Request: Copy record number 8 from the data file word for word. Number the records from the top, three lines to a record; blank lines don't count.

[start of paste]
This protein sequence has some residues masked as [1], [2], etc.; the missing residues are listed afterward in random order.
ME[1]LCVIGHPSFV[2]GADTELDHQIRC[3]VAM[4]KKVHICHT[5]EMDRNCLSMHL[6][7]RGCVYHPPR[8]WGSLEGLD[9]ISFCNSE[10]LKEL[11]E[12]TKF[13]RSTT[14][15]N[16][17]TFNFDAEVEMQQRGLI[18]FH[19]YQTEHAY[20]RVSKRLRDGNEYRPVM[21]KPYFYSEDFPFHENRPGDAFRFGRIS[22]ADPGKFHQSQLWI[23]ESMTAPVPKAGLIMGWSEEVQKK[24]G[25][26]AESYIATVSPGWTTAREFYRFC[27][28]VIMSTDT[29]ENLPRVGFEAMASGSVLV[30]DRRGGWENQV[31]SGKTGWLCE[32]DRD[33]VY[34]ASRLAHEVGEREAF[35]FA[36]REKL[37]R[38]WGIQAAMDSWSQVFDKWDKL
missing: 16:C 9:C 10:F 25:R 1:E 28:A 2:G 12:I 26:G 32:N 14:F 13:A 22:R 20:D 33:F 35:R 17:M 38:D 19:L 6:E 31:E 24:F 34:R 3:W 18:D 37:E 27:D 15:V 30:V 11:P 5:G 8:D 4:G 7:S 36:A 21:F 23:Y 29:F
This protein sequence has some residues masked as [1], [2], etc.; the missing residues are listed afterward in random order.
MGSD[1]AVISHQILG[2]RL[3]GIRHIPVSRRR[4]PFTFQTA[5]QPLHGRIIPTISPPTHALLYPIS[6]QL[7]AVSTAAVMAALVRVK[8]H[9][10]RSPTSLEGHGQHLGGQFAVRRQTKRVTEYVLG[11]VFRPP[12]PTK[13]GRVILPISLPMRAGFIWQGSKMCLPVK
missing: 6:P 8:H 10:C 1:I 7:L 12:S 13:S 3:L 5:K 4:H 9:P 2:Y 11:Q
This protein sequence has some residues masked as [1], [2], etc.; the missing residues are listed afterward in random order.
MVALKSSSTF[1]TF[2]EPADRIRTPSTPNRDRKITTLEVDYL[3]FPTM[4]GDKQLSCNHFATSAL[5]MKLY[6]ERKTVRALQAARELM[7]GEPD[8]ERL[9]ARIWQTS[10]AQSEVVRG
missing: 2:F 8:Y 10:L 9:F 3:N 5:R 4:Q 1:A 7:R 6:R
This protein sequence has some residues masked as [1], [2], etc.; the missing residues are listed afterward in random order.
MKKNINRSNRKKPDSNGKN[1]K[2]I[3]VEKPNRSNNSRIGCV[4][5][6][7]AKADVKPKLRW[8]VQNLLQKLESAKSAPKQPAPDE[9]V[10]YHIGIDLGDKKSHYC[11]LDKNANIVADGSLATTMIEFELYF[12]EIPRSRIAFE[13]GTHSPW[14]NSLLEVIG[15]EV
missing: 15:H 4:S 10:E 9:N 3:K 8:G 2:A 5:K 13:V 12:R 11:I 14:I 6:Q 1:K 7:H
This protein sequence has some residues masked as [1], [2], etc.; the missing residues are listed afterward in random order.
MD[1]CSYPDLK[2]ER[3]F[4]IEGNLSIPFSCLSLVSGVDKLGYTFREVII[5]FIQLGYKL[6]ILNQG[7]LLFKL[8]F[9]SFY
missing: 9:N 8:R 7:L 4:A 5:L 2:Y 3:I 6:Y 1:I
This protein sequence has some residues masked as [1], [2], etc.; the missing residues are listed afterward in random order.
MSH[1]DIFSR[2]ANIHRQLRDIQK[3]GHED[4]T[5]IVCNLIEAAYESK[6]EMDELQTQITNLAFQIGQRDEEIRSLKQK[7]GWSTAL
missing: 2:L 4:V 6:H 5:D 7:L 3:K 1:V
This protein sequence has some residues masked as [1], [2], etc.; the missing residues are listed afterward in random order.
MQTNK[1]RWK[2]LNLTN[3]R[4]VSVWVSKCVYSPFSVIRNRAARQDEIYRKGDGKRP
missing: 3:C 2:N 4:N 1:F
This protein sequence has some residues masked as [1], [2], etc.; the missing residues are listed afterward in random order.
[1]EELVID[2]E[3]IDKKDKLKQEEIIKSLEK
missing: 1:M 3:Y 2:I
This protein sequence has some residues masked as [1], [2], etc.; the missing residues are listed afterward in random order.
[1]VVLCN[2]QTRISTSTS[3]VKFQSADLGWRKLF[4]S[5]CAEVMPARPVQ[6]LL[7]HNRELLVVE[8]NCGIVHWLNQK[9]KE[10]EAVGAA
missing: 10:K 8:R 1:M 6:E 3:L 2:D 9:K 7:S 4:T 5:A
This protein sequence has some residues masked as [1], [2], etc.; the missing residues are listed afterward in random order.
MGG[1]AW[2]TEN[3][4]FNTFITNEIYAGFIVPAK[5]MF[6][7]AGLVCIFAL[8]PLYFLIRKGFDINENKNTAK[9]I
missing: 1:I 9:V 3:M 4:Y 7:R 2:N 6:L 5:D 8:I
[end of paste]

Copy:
This protein sequence has some residues masked as [1], [2], etc.; the missing residues are listed afterward in random order.
[1]EELVID[2]E[3]IDKKDKLKQEEIIKSLEK
missing: 1:M 3:Y 2:I